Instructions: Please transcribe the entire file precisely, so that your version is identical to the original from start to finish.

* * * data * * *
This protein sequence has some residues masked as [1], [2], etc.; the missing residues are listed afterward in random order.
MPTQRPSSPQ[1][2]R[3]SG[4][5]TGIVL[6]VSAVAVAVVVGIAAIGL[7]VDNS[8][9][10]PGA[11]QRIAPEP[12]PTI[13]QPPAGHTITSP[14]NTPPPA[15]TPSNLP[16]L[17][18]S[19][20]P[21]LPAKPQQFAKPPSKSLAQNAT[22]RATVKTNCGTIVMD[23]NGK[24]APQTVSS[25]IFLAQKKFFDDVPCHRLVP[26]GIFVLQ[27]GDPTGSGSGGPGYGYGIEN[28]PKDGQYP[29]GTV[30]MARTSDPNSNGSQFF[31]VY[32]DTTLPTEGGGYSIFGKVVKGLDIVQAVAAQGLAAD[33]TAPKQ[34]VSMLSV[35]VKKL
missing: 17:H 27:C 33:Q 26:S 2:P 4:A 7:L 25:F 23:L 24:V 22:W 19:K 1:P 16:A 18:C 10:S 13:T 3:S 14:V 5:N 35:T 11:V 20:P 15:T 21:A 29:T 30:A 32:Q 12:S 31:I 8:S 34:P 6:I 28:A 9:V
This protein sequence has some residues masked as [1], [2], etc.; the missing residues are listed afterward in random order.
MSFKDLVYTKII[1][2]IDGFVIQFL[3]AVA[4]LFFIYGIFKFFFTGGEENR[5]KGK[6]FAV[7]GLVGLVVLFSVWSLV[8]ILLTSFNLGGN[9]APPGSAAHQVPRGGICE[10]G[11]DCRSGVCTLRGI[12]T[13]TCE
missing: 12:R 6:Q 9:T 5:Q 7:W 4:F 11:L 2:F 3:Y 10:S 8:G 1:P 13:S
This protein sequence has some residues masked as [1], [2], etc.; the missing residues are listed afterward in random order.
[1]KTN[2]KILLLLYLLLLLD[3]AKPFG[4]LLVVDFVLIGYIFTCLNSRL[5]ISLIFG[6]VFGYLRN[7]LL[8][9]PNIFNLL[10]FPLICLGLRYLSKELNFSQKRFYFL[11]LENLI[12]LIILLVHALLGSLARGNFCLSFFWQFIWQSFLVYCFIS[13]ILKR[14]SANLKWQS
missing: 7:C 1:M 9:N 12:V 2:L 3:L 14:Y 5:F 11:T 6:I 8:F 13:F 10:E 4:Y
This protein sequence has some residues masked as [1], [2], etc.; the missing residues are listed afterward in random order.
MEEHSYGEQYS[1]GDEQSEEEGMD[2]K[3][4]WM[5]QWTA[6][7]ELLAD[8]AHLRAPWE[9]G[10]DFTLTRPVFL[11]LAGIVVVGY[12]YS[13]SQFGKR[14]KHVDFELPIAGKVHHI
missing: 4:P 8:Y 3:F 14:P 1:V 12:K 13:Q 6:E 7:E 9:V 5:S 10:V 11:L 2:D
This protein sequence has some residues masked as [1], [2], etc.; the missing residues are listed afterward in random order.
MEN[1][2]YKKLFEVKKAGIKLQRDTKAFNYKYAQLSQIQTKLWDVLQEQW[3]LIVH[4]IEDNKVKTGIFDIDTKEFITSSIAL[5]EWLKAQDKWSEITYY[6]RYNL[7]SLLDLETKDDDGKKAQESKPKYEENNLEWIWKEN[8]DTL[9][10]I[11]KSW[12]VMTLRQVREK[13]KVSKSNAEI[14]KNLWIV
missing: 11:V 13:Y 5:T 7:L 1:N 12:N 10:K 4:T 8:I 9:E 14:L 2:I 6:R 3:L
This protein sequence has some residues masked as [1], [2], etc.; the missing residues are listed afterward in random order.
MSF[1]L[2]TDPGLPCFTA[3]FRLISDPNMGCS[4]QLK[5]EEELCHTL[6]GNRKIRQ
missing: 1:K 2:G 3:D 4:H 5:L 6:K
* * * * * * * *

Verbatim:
This protein sequence has some residues masked as [1], [2], etc.; the missing residues are listed afterward in random order.
MPTQRPSSPQ[1][2]R[3]SG[4][5]TGIVL[6]VSAVAVAVVVGIAAIGL[7]VDNS[8][9][10]PGA[11]QRIAPEP[12]PTI[13]QPPAGHTITSP[14]NTPPPA[15]TPSNLP[16]L[17][18]S[19][20]P[21]LPAKPQQFAKPPSKSLAQNAT[22]RATVKTNCGTIVMD[23]NGK[24]APQTVSS[25]IFLAQKKFFDDVPCHRLVP[26]GIFVLQ[27]GDPTGSGSGGPGYGYGIEN[28]PKDGQYP[29]GTV[30]MARTSDPNSNGSQFF[31]VY[32]DTTLPTEGGGYSIFGKVVKGLDIVQAVAAQGLAAD[33]TAPKQ[34]VSMLSV[35]VKKL
missing: 17:H 27:C 33:Q 26:S 2:P 4:A 7:L 25:F 23:L 24:V 22:W 19:K 1:P 16:A 18:C 10:S 13:T 3:S 14:V 5:N 35:T 11:V 20:P 15:T 21:A 29:T 30:A 32:Q 12:S 31:I 8:S 34:P 6:I 28:A 9:V
This protein sequence has some residues masked as [1], [2], etc.; the missing residues are listed afterward in random order.
MSFKDLVYTKII[1][2]IDGFVIQFL[3]AVA[4]LFFIYGIFKFFFTGGEENR[5]KGK[6]FAV[7]GLVGLVVLFSVWSLV[8]ILLTSFNLGGN[9]APPGSAAHQVPRGGICE[10]G[11]DCRSGVCTLRGI[12]T[13]TCE
missing: 12:R 6:Q 9:T 5:Q 7:W 4:F 11:L 2:F 3:Y 10:S 8:G 1:P 13:S
This protein sequence has some residues masked as [1], [2], etc.; the missing residues are listed afterward in random order.
[1]KTN[2]KILLLLYLLLLLD[3]AKPFG[4]LLVVDFVLIGYIFTCLNSRL[5]ISLIFG[6]VFGYLRN[7]LL[8][9]PNIFNLL[10]FPLICLGLRYLSKELNFSQKRFYFL[11]LENLI[12]LIILLVHALLGSLARGNFCLSFFWQFIWQSFLVYCFIS[13]ILKR[14]SANLKWQS
missing: 7:C 1:M 9:N 12:V 2:L 3:L 14:Y 5:F 11:T 6:I 8:F 13:F 10:E 4:Y
This protein sequence has some residues masked as [1], [2], etc.; the missing residues are listed afterward in random order.
MEEHSYGEQYS[1]GDEQSEEEGMD[2]K[3][4]WM[5]QWTA[6][7]ELLAD[8]AHLRAPWE[9]G[10]DFTLTRPVFL[11]LAGIVVVGY[12]YS[13]SQFGKR[14]KHVDFELPIAGKVHHI
missing: 4:P 8:Y 3:F 14:P 1:V 12:K 13:Q 6:E 7:E 9:V 5:S 10:V 11:L 2:D
This protein sequence has some residues masked as [1], [2], etc.; the missing residues are listed afterward in random order.
MEN[1][2]YKKLFEVKKAGIKLQRDTKAFNYKYAQLSQIQTKLWDVLQEQW[3]LIVH[4]IEDNKVKTGIFDIDTKEFITSSIAL[5]EWLKAQDKWSEITYY[6]RYNL[7]SLLDLETKDDDGKKAQESKPKYEENNLEWIWKEN[8]DTL[9][10]I[11]KSW[12]VMTLRQVREK[13]KVSKSNAEI[14]KNLWIV
missing: 11:V 13:Y 5:T 7:L 1:N 12:N 10:K 4:T 8:I 9:E 14:L 2:I 6:R 3:L
This protein sequence has some residues masked as [1], [2], etc.; the missing residues are listed afterward in random order.
MSF[1]L[2]TDPGLPCFTA[3]FRLISDPNMGCS[4]QLK[5]EEELCHTL[6]GNRKIRQ
missing: 1:K 2:G 3:D 4:H 5:L 6:K